CLEVELAND – Eleanor French first moved to the Sylvia apartment building at 6010 Franklin Blvd., on Cleveland’s near-west side, in 1945. NewsChannel5 went with her as she recently toured her newly renovated, lifelong home.
According to the Detroit Shoreway Community Development Organization (DSCDO), the Sylvia was built in the 1920s. Back then, it was part of what was termed the west side’s “millionaires’s row” — a stretch of mansions lining Franklin Boulevard between West 25th and West 85th streets.
“I was 13 when I came,” said French, as she stood on the sidewalk in front of her home of 64 years. “I lived with my aunt,” she recalled. “We lived in apartment 6 for a couple months, then we got the third-floor apartment 18 — where I’ve been ever since.”
The 82-year-old French had to vacate the building in 2008. DSCDO said the building had fallen into foreclosure, was rife with building code violations and faced demolition. But with the help of the city and numerous intermediary financiers, the Sylvia underwent a $3 million refurbishment and will soon be filled with tenants again.
“In every community development corporation deal there needs to be a number of different layers of financing,” said Chief Operating Officer of the Cuyahoga Land Bank , Bill Whitney. “Some are private sector, Huntington Bank in this particular instance. Certainly some are government agencies, like the city of Cleveland. And some are what we call intermediaries, like Ohio Capital Corp., or Village Capital Corporation, that help provide loans, grants, tax-credit equity to these projects to really help move them forward.”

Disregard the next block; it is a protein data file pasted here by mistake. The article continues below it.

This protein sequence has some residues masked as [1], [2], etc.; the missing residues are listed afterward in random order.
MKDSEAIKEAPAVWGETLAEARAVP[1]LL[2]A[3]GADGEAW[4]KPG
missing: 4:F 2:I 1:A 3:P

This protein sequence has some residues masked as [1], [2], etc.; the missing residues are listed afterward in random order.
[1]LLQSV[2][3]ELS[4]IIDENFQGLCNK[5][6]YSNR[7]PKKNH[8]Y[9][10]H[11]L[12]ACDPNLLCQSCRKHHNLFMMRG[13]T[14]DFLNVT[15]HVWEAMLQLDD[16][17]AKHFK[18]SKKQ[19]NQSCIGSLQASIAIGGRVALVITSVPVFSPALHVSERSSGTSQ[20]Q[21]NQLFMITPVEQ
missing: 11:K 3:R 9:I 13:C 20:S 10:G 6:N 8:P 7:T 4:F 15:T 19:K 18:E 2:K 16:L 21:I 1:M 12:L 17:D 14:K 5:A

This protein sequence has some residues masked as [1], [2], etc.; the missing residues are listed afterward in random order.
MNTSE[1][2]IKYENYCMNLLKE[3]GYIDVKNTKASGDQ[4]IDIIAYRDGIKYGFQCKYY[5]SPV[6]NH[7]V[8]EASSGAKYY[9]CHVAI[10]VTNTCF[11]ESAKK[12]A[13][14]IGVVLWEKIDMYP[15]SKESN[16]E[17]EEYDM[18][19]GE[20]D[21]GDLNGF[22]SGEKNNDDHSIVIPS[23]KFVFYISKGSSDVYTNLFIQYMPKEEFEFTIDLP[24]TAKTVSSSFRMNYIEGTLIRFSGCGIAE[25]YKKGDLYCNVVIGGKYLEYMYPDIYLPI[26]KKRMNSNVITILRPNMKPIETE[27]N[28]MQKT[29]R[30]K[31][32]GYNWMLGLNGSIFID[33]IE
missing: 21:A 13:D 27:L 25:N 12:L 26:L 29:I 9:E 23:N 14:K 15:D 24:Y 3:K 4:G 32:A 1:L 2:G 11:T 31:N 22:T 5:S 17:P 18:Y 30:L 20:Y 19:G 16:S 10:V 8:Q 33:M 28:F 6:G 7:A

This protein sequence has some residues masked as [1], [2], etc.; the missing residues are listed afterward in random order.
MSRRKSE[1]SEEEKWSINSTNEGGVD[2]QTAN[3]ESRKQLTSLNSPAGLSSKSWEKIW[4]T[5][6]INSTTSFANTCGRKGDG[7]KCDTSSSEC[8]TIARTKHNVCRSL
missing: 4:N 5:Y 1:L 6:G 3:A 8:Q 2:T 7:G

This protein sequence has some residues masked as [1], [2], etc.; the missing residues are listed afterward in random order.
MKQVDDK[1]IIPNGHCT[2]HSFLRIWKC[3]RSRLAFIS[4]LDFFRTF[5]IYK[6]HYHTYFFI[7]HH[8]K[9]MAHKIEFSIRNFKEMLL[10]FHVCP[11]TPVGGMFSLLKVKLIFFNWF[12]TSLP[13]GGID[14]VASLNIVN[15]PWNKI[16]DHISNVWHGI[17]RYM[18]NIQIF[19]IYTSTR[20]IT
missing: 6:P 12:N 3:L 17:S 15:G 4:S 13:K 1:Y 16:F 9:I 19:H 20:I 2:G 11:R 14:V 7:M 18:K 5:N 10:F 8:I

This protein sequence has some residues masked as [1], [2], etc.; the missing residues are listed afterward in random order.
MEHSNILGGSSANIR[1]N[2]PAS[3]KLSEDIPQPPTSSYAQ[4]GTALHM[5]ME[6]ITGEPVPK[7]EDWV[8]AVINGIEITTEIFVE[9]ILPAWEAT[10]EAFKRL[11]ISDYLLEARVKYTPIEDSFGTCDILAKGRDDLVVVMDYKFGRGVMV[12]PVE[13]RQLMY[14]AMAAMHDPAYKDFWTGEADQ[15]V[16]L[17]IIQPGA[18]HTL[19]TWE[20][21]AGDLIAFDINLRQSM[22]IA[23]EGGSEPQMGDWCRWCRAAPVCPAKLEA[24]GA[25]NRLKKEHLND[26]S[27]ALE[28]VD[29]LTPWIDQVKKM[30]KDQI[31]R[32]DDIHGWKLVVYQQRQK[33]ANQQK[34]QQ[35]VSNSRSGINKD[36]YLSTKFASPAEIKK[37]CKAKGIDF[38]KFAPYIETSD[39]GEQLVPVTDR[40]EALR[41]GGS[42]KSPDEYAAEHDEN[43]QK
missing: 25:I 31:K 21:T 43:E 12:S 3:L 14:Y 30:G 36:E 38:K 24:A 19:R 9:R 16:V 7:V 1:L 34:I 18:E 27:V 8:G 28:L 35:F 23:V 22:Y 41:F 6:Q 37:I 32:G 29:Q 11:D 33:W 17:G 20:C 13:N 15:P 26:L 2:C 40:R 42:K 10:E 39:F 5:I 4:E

Whitney said about a half-dozen such intermediaries were involved in the Sylvia renovation, but it’s not uncommon to have as many as 15 different financiers working on redevelopment projects.
Whitney cited the ongoing St. Luke’s Hospital project as another example of the layering of very sophisticated financial redevelopment tools.
“These projects aren’t easy and Cleveland is recognized nationally,” said Whitney. “The structuring of these kinds of development models is really what has propelled Cleveland and it’s neighborhood groups to the forefront of city redevelopment.”
“It’s not just brick and mortar,” continued Whitney. “It’s the heart of the neighborhood and all the people who live there.”
Back at the Sylvia building, French completed her walk-through of the refurbished structure — pausing to chat with contractors installing handrails on the front steps.
“They did a good job,” French said. “Now I hope they get good people who take care of the property.”
To hear more from community leaders regarding redevelopment financing, click on the extra video segment below the player box.